Use local government services like a resident would to see how you can improve things. Then tell someone how it can be improved.
The golden bullet answer is there are no golden bullets. Just lots of different solutions.
People in Ludlow were behind a hyperlocal site that celebrates their town.
People in central government don’t have a budget for photography.
Everyone is paranoid of releasing Flickr images as creative commons in case someone does something silly. But people scratch their heads when asked if they can come up with an example.
People would love us forever if local government came up with a way to issue digital bin night reminders.
People in central government talk about strategy and policy lots. Less so in local government. They tend to talk of case studies and doing.
Nobody has come up with a killer solution to return on investment for social media. That’s the score that looks at what you spend you get as a return. Followers are a bit important. But it’s what you and they do together that matters.
The new single Alpha gov platform .gov.uk website will save pots of money. My 50p says that it’ll be offered / handed to local government next.
The idea of a two day event gives space for people to come up with problems to fix. That’s a compelling thing
The people at Microsoft are jolly good hosts.
I’ve come away with a list of people I’d wish I’d met / spent more time with. Again.
If links are the web’s currency of inspiration then some shine as bright as a gold coin on a summer’s day.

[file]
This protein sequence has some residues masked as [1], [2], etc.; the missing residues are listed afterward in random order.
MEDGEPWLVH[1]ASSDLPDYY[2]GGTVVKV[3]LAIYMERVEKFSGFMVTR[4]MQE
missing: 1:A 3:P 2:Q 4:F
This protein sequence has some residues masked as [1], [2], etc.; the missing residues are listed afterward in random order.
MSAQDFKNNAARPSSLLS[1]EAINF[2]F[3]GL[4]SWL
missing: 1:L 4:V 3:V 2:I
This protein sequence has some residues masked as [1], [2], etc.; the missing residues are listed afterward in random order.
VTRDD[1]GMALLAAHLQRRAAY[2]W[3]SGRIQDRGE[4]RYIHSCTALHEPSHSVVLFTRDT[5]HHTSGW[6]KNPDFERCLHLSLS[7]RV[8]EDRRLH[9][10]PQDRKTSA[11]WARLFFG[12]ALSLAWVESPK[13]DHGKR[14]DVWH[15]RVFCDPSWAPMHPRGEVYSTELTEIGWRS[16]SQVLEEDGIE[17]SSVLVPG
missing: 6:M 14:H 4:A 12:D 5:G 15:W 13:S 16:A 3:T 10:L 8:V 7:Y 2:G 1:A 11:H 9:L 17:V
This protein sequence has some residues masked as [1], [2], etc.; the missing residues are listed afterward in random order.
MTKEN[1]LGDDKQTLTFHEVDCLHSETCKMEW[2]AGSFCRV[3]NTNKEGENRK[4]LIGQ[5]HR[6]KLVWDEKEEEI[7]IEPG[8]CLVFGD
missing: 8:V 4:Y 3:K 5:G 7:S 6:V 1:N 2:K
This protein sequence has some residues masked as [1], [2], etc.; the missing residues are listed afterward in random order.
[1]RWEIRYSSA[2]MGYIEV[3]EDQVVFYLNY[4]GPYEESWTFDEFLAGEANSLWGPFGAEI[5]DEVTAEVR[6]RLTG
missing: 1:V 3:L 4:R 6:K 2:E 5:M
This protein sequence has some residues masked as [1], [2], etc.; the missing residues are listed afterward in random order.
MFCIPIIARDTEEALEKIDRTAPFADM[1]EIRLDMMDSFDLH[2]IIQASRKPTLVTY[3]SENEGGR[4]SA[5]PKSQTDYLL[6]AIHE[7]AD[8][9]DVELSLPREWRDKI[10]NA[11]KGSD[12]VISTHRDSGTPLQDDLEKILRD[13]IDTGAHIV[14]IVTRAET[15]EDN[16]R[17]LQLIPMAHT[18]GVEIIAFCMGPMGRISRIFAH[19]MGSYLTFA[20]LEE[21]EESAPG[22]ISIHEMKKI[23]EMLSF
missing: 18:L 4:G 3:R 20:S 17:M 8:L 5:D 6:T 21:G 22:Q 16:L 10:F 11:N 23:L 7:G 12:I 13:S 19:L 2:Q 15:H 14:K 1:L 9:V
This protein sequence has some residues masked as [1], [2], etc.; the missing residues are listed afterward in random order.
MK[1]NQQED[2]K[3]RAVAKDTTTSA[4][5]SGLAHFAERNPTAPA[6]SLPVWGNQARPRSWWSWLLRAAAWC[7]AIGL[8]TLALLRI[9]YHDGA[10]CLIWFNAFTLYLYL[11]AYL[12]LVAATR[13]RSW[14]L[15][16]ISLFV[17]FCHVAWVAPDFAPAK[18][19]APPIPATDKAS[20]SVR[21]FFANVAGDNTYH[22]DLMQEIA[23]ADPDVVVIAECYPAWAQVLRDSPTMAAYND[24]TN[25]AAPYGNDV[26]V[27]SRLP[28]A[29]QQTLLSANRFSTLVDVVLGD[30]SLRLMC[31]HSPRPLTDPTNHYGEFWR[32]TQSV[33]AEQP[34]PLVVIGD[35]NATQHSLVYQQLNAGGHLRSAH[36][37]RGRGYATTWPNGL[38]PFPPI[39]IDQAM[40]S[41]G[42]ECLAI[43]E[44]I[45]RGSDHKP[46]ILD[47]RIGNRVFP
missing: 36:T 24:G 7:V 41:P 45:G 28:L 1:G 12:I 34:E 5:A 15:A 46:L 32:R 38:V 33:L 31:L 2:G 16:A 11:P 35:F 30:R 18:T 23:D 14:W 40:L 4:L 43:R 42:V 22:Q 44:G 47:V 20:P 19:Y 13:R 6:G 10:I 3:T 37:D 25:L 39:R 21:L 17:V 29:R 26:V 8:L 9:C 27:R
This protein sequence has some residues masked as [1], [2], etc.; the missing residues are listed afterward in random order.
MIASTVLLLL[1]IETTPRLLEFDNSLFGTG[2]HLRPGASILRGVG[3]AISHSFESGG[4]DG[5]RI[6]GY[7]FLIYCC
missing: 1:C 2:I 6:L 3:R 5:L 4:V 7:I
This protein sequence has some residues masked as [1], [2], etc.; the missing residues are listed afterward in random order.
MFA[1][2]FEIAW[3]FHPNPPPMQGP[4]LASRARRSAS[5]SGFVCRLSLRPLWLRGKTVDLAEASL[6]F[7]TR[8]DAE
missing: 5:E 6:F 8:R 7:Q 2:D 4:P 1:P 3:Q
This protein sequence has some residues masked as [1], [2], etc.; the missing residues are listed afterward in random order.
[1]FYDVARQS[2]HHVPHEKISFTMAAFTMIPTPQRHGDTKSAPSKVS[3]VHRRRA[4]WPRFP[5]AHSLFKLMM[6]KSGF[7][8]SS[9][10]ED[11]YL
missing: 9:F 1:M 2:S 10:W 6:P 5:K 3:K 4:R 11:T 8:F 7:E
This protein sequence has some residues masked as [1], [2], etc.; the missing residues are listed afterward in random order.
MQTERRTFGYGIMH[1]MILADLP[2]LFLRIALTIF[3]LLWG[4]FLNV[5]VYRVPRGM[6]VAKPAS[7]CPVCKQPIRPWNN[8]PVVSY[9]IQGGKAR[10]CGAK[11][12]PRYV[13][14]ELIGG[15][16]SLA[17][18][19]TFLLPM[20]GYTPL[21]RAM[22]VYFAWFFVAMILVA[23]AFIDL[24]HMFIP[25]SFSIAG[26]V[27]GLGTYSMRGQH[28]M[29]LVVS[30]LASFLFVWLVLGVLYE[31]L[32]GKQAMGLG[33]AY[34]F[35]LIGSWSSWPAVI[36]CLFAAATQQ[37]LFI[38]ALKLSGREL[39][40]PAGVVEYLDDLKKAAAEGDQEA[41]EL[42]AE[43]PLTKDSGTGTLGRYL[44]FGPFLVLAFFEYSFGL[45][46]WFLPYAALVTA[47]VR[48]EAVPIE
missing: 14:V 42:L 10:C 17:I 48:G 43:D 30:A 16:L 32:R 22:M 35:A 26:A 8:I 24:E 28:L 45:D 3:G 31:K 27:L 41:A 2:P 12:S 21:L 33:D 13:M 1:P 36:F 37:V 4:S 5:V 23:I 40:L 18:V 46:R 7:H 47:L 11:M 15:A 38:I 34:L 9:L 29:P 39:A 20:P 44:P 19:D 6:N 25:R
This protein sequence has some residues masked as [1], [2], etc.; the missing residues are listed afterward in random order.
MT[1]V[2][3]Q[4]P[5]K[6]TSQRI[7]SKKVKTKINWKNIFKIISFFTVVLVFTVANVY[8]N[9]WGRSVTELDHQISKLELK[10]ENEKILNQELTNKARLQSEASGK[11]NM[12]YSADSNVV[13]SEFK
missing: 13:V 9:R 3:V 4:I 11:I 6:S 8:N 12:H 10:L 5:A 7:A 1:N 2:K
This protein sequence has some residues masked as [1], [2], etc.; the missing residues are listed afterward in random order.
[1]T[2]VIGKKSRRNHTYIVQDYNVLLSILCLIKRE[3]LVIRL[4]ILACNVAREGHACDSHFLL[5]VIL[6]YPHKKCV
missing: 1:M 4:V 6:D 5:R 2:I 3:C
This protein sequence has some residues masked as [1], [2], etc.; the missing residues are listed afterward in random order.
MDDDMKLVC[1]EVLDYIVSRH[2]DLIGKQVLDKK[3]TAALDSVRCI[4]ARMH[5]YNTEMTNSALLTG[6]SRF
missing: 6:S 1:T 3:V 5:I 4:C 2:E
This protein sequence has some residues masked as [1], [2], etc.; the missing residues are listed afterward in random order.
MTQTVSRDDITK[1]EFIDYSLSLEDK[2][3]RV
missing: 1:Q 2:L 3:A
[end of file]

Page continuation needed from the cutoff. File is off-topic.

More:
Vivid and memorable as wild flowers they can sow seeds that bloom into bright ideas.
Some challenge while some crysyallise half thoughts.
They can be blog writing, tweets, news stories or images.
Over the past 12-months I’ve read thousands. Mainly in spare moments. As December trudged towards Christmas in downtime I’ve reflected on those that have shaped my outlook.
I’ve not gone online to remind myself but instead racked my brains for writing that has stayed with me.
There are scores of good writing. Many of them can be found on the pages of the blogroll on the right of this webpage.
A couple of them are mine. Mitigation for this is that they capture collaborative working.
Using Twitter to Stop Riots. As rioting spread and London police hip shootingly spoke of switching off the internet Wolverhampton shone. Superintendent Mark Payne used Twitter to shoot down rumours circulating online and off. Blogs such as WV11.co.uk and Tettenhall.co.uk plugged into this to retweet and shout via Facebook. Public I did a useful study.
The Icelandic Facebook page. With the country in financial tatters the Icelandic government started a root and branch review. The constitution which dates from 1944 was being re-drafted. Rather than whack up a 500 page pdf they broke down proposals into bite sized chunks and crowdsourced it. More than 2,500 Icelanders took part. In a country of 250,000 that’s astounding. You can read how here.
Changing how council news is done. In a second post Adrian points out the folly of presenting press releases verbatim on a different medium. It needs reading if you care about local government and what it does. Read it here.
Birmingham City Council Civic dashboard. Critics say open data stands more effective in theory than in practice. This website starts to answer that and stands as a landmark.